Texas A&M frat sued for $1M after some pledges say they were burned

COLLEGE STATION, Texas (KTRK) -- Alleged fraternity hazing at Texas A&M University has one group facing a lawsuit for $1 million after some pledges say they were burned.

The lawsuit was filed last week after two pledges say they were hazed in March by members of the Sigma Alpha Epsilon fraternity.

The pledges said they were forced to do "kinesthetic activities" and had foreign substances poured on them, including spit, raw eggs and industrial-strength cleaner known as SC-200.

The two plaintiffs who filed the lawsuit are sophomore students at the university and are from the Houston area.

They claim they suffered serious burns and had to receive several skin graft surgeries.

The university said the fraternity is suspended for two years for violating the student code of conduct, as well as the Texas state law. After the two-year suspension, the fraternity will be on a two-year probation.

Texas A&M sent ABC13 a statement about this incident.

"Texas A&M will not tolerate actions or behavior that degrades, intimidates, humiliates or endangers students," university representatives said. "We will continue our hazing prevention education programs, which includes outlining what constitutes hazing and the consequences for such poor choices."

"At first it was fun and games, you know, but things started getting a little bit out of hand," said Houston-based attorney Jose Calderon, as described an event involving the Texas A&M chapter of Sigma Alpha Epsilon and his two clients who were pledges.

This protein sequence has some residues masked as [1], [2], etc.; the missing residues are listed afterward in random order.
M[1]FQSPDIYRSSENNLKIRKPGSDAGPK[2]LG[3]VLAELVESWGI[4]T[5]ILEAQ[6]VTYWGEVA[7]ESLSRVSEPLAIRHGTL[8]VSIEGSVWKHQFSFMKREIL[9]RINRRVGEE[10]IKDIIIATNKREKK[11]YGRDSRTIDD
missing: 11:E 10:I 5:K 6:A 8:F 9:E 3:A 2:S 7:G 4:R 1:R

He identified the degreaser allegedly poured on them as SC-200, which the lawsuit said caused his clients serious injuries.

"They're going to have these scars for the rest of their lives," Calderon said. "There's no doubt about that."

Calderon said he and his clients hope a jury trial in Harris County will lead to change on Texas A&M's campus.

"Hazing has been going on for way too long," he said. "We hope that this case sets a precedent that this wont be tolerated."

The fraternity's national manager of public relations, Johnny Sao, sent a statement in response to ABC13's questions.

"Although Sigma Alpha Epsilon does not comment on matters related to litigation, we want to be clear that hazing in any form will not be tolerated, and members who engage in these types of activities will be held accountable to the fullest extent," Sao said. "Hazing has absolutely no place in Sigma Alpha Epsilon."

This is not the first hazing incident the university has had to handle in recent years. In 2018, its Phi Gamma Delta fraternity was suspended for violating alcohol and hazing rules at the time of a freshman's death.

Joseph Little, an 18-year-old from Houston, died as the school year was beginning. Little reportedly had a seizure at an off-campus housing complex two days before he died.

SEE MORE: Texas A&M fraternity Phi Gamma Delta suspended for violating alcohol and hazing rules before Houston teen's death

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